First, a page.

We begin with the reporters’ first call to Lubna Al Rayyes five weeks into the war, as she is seven months pregnant with her third child. Before the war’s start on Oct. 7, Al Rayyes ran a prestigious school in Gaza City and her husband owned a clothing store. After being forced to evacuate their home, they fled to Khan Younis, but that city soon came under attack by the Israeli military as well. After being in regular contact with Al Rayyes for more than a month, the reporters lost contact with her. 

    Berbey and Khan then track down Al Rayyes’ sister, who was able to leave Gaza and relocate to Canada because of her husband’s Canadian citizenship. Canada’s Palestinian community lobbied the government to create an asylum program for displaced people in Gaza, but the program became mired in delays. Berbey and Khan eventually reconnect with Al Rayyes, who explains what happened with her delivery.

    Beyond the collapse of the medical system, the health of Palestinians in Gaza is threatened by food shortages. Khan speaks with Tessa Roseboom, a Dutch researcher who’s been looking at how famine affects the development of babies in their mothers’ womb. We then meet Dr. Ghassan Jawad, an OB-GYN from Gaza who was forced to deliver babies in cars, shelters and even on the street as the medical system stopped functioning. Jawad had worked at Al-Shifa hospital, which was heavily damaged in a recent attack by the Israeli military.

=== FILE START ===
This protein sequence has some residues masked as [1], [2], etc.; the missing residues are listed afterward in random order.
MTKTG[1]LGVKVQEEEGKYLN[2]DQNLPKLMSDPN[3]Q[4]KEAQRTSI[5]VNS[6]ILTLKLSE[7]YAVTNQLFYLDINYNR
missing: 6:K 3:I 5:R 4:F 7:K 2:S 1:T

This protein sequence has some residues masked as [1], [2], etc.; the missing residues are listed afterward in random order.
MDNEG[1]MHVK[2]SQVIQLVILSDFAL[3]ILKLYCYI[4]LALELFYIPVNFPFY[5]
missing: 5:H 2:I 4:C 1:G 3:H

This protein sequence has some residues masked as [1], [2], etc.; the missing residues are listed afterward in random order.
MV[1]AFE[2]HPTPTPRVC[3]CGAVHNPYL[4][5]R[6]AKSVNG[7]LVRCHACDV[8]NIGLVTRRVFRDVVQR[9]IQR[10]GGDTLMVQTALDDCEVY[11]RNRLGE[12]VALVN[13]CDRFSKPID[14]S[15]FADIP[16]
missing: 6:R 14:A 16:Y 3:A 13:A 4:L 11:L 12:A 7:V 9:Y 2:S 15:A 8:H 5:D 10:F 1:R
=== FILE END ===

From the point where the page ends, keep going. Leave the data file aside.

13 April 2024, 4:00 am
  • 50 minutes 23 seconds
    Escaping Putin’s War Machine

    As the war in Ukraine grinds into a third year, more Russian soldiers are attempting to escape frontline deployment, supported by an underground network of fellow Russians.

    Associated Press investigative reporter Erika Kinetz follows the dramatic journey of one Russian military officer who deserted the army and fled Russia, guided by an anti-war group that has helped thousands of people evade military service or desert. The name of the group, Idite Lesom, is a play on words in Russian – a reference to the covert nature of its work but also a popular idiom that means "Get lost.”